What made Grabner’s season all the more incredible is how he did his goal scoring damage. Grabner averaged just 15:05 of ice time and scored just two goals on the power play. Meanwhile, he scored six shorthanded goals a total good for second best in the NHL. His fellow rookie of the year finalists did their damage on the man advantage. Scoring 26 goals at even strength and six more while down a man makes Grabner a sneaky dangerous player and one who helped make his mark when the team needed him the most.

Lightning, Islanders make East playoff races even more confusing

NEW YORK, NY - NOVEMBER 01: Ben Bishop #30 of the Tampa Bay Lightning makes the third period save as Ryan Strome #18 of the New York Islanders looks for a rebound at the Barclays Center on November 1, 2016 in the Brooklyn borough of New York City.  (Photo by Bruce Bennett/Getty Images)
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Whenever you groan at what seems like a quiet trade market, take a step back and ask yourself this: “Who is really out of it?”

For a while there, it felt reasonable to dismiss the chances of teams like the Florida Panthers, New York Islanders and Tampa Bay Lightning. Now? There’s probably only a handful of teams that can really be comfortable, at this very point, with calling themselves sellers.

The Islanders took care of their business with a 3-1 win against the fading (probably selling?) Detroit Red Wings, even with Petr Mrazek making a save like this.

Meanwhile, Ben Bishop might just be putting his game together (while Nikita Kucherov‘s game remains very much together) as the Tampa Bay Lightning throttled the Edmonton Oilers 4-1. Bishop might just end up being indispensable – or at least not worth trading – as he’s on a five-game winning streak.

With those wins, the races for the last seemingly available Eastern Conference playoff spots just get that much muddier.*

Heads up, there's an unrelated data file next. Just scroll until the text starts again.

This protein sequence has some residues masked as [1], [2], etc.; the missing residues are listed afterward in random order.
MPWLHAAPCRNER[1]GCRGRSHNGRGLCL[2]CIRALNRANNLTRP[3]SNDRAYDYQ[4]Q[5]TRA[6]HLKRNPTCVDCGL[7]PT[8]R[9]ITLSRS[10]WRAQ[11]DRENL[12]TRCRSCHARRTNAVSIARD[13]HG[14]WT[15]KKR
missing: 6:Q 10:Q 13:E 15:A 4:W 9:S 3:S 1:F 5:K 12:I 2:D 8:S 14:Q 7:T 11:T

Third place in the Atlantic: Maple Leafs – 67 points in 59 games, 28 wins, 27 ROW

Second wild card: Panthers – 66 points in 58 GP, 28 W, 25 ROW

Bruins – 66 points in 59 GP, 30 W, 28 ROW
Islanders – 66 points in 59 GP, 28 W, 27 ROW
Flyers – 63 points in 59 GP, 28 W, 23 ROW
Lightning – 62 points in 59 GP, 27 W, 25 ROW
Sabres – 62 points in 60 GP, 26 W, 25 ROW

Wow, that’s crazy-close. Naturally, teams like the Islanders and Flyers lack the luxury of having a third spot in reasonable reach – unless things get truly wild – but that’s quite the congested group of playoff hopefuls.

And, sure, the Bolts are among those facing longer odds, but the way things keep swinging wildly this season, who knows? Especially with a team with a track record of success and high expectations like the Lightning.

* – We’ll arbitrarily cut off the East race at the Devils, but just in case you’re wondering, they have 60 points, the Red Wings have 58 and the Hurricanes have 56. Also, the Ottawa Senators hold the second spot in the Atlantic with 70 points and the Montreal Canadiens lead the division with 72, so that group could see quite a bit of movement over the last quarter of the season.

Forsberg’s hat trick, own-goal highlights Predators’ wild OT loss to Flames

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If you want to summarize the kind of night the Nashville Predators experienced, you could do worse than to draw parallels to Filip Forsberg‘s experiences.

The highs were quite high, you see. Forsberg & Co. carved away at the Calgary Flames’ 4-1 lead as his hat trick (see above) eventually gave the Predators a fleeting 5-4 edge.